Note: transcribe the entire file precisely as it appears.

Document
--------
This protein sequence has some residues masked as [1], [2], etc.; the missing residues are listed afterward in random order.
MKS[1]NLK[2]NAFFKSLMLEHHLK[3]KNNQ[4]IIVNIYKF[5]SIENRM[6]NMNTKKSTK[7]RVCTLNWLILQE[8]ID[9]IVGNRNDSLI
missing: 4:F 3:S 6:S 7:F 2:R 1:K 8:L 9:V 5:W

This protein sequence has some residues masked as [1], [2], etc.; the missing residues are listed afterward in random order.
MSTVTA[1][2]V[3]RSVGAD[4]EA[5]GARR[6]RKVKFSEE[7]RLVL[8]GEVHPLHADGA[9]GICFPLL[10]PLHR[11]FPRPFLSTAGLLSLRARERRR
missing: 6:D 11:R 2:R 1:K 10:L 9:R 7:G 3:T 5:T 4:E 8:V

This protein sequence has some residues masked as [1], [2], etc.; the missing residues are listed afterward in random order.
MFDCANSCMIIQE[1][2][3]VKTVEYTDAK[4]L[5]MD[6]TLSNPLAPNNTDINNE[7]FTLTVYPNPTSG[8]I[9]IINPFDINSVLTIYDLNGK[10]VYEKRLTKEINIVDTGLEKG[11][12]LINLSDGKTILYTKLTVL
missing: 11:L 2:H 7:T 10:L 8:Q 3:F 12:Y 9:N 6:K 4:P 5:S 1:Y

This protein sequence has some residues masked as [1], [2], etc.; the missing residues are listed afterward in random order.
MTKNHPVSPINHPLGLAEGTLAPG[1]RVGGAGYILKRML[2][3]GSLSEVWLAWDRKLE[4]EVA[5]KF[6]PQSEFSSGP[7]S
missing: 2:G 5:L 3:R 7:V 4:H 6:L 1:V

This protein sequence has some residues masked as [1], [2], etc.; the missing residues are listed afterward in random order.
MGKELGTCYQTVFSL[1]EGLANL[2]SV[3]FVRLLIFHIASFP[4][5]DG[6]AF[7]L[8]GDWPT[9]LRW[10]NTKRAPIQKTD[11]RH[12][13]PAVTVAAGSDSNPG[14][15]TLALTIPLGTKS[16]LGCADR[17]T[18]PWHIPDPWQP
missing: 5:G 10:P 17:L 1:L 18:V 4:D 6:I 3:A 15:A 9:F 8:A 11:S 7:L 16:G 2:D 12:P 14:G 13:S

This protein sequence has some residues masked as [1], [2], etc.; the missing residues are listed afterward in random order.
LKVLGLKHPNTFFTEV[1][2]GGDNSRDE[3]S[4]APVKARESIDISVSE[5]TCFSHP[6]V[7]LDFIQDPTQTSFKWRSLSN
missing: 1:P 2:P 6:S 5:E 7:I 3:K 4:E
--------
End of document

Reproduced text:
This protein sequence has some residues masked as [1], [2], etc.; the missing residues are listed afterward in random order.
MKS[1]NLK[2]NAFFKSLMLEHHLK[3]KNNQ[4]IIVNIYKF[5]SIENRM[6]NMNTKKSTK[7]RVCTLNWLILQE[8]ID[9]IVGNRNDSLI
missing: 4:F 3:S 6:S 7:F 2:R 1:K 8:L 9:V 5:W

This protein sequence has some residues masked as [1], [2], etc.; the missing residues are listed afterward in random order.
MSTVTA[1][2]V[3]RSVGAD[4]EA[5]GARR[6]RKVKFSEE[7]RLVL[8]GEVHPLHADGA[9]GICFPLL[10]PLHR[11]FPRPFLSTAGLLSLRARERRR
missing: 6:D 11:R 2:R 1:K 10:L 9:R 7:G 3:T 5:T 4:E 8:V

This protein sequence has some residues masked as [1], [2], etc.; the missing residues are listed afterward in random order.
MFDCANSCMIIQE[1][2][3]VKTVEYTDAK[4]L[5]MD[6]TLSNPLAPNNTDINNE[7]FTLTVYPNPTSG[8]I[9]IINPFDINSVLTIYDLNGK[10]VYEKRLTKEINIVDTGLEKG[11][12]LINLSDGKTILYTKLTVL
missing: 11:L 2:H 7:T 10:L 8:Q 3:F 12:Y 9:N 6:K 4:P 5:S 1:Y

This protein sequence has some residues masked as [1], [2], etc.; the missing residues are listed afterward in random order.
MTKNHPVSPINHPLGLAEGTLAPG[1]RVGGAGYILKRML[2][3]GSLSEVWLAWDRKLE[4]EVA[5]KF[6]PQSEFSSGP[7]S
missing: 2:G 5:L 3:R 7:V 4:H 6:L 1:V

This protein sequence has some residues masked as [1], [2], etc.; the missing residues are listed afterward in random order.
MGKELGTCYQTVFSL[1]EGLANL[2]SV[3]FVRLLIFHIASFP[4][5]DG[6]AF[7]L[8]GDWPT[9]LRW[10]NTKRAPIQKTD[11]RH[12][13]PAVTVAAGSDSNPG[14][15]TLALTIPLGTKS[16]LGCADR[17]T[18]PWHIPDPWQP
missing: 5:G 10:P 17:L 1:L 18:V 4:D 6:I 3:A 15:A 9:F 8:A 11:S 7:L 16:G 2:D 12:P 14:G 13:S

This protein sequence has some residues masked as [1], [2], etc.; the missing residues are listed afterward in random order.
LKVLGLKHPNTFFTEV[1][2]GGDNSRDE[3]S[4]APVKARESIDISVSE[5]TCFSHP[6]V[7]LDFIQDPTQTSFKWRSLSN
missing: 1:P 2:P 6:S 5:E 7:I 3:K 4:E